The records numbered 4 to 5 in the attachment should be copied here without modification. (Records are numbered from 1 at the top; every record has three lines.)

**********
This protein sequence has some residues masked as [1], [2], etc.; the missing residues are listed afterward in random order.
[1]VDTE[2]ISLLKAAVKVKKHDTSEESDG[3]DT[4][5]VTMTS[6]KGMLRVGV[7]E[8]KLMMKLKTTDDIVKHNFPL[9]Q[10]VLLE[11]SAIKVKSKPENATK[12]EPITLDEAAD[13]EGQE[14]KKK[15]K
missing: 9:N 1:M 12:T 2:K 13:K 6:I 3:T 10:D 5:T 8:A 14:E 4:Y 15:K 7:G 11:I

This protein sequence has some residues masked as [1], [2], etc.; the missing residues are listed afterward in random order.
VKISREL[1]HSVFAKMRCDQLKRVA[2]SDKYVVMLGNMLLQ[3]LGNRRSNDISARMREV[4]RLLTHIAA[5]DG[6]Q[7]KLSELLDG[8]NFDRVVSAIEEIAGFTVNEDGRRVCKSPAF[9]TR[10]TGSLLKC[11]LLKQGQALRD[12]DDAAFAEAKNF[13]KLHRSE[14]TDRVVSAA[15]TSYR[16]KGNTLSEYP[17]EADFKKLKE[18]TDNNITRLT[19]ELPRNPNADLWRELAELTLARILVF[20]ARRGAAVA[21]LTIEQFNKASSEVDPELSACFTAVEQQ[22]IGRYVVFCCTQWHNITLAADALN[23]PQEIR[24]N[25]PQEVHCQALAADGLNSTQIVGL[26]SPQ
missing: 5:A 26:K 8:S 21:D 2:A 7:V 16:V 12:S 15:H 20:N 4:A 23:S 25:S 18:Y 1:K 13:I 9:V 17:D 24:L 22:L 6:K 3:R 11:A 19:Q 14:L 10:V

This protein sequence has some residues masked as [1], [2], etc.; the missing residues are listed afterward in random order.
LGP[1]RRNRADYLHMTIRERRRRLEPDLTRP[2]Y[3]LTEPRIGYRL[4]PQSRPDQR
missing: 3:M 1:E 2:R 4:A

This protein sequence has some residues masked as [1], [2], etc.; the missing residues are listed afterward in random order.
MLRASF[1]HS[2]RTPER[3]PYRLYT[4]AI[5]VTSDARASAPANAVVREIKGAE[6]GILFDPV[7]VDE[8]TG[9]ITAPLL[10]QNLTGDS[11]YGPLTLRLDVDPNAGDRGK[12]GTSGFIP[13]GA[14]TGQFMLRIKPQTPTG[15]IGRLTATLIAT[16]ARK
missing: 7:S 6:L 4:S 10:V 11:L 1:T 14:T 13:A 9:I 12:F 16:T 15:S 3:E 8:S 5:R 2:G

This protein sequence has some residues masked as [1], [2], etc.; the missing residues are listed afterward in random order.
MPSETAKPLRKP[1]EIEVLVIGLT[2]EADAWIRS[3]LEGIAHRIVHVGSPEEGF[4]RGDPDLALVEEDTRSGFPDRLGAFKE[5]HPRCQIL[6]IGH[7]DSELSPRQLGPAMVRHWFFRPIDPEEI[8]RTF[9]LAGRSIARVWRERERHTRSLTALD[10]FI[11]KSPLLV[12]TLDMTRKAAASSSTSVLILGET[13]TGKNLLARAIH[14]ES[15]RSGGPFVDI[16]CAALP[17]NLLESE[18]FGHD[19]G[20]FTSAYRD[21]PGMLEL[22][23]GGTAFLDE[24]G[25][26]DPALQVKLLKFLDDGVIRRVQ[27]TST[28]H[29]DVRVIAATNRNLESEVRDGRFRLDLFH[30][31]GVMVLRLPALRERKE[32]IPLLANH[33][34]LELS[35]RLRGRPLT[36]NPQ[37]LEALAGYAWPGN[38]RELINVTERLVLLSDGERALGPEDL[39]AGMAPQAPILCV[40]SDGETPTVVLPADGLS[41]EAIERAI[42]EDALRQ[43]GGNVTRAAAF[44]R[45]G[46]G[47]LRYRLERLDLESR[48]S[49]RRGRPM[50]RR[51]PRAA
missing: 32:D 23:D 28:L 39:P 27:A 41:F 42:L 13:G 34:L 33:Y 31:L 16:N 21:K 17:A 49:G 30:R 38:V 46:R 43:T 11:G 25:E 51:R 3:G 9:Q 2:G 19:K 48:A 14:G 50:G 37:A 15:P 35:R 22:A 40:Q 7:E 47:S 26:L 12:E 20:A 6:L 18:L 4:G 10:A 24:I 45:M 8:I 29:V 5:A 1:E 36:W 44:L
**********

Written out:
This protein sequence has some residues masked as [1], [2], etc.; the missing residues are listed afterward in random order.
MLRASF[1]HS[2]RTPER[3]PYRLYT[4]AI[5]VTSDARASAPANAVVREIKGAE[6]GILFDPV[7]VDE[8]TG[9]ITAPLL[10]QNLTGDS[11]YGPLTLRLDVDPNAGDRGK[12]GTSGFIP[13]GA[14]TGQFMLRIKPQTPTG[15]IGRLTATLIAT[16]ARK
missing: 7:S 6:L 4:S 10:V 11:L 1:T 14:T 13:A 9:I 12:F 16:T 15:S 3:E 8:S 5:R 2:G

This protein sequence has some residues masked as [1], [2], etc.; the missing residues are listed afterward in random order.
MPSETAKPLRKP[1]EIEVLVIGLT[2]EADAWIRS[3]LEGIAHRIVHVGSPEEGF[4]RGDPDLALVEEDTRSGFPDRLGAFKE[5]HPRCQIL[6]IGH[7]DSELSPRQLGPAMVRHWFFRPIDPEEI[8]RTF[9]LAGRSIARVWRERERHTRSLTALD[10]FI[11]KSPLLV[12]TLDMTRKAAASSSTSVLILGET[13]TGKNLLARAIH[14]ES[15]RSGGPFVDI[16]CAALP[17]NLLESE[18]FGHD[19]G[20]FTSAYRD[21]PGMLEL[22][23]GGTAFLDE[24]G[25][26]DPALQVKLLKFLDDGVIRRVQ[27]TST[28]H[29]DVRVIAATNRNLESEVRDGRFRLDLFH[30][31]GVMVLRLPALRERKE[32]IPLLANH[33][34]LELS[35]RLRGRPLT[36]NPQ[37]LEALAGYAWPGN[38]RELINVTERLVLLSDGERALGPEDL[39]AGMAPQAPILCV[40]SDGETPTVVLPADGLS[41]EAIERAI[42]EDALRQ[43]GGNVTRAAAF[44]R[45]G[46]G[47]LRYRLERLDLESR[48]S[49]RRGRPM[50]RR[51]PRAA
missing: 32:D 23:D 28:L 39:P 27:A 41:F 42:L 13:G 34:L 33:Y 31:L 16:N 21:K 17:A 49:G 30:R 38:V 46:R 43:T 11:G 25:E 51:R 3:G 9:Q 2:G 19:K 48:A 14:G 50:G 37:A 15:P 35:R 22:A 40:Q 7:E 47:S 26:L 12:E 20:A 6:L 18:L 4:G 10:A 24:I 45:M 8:I 29:V 5:A 1:E 36:W 44:L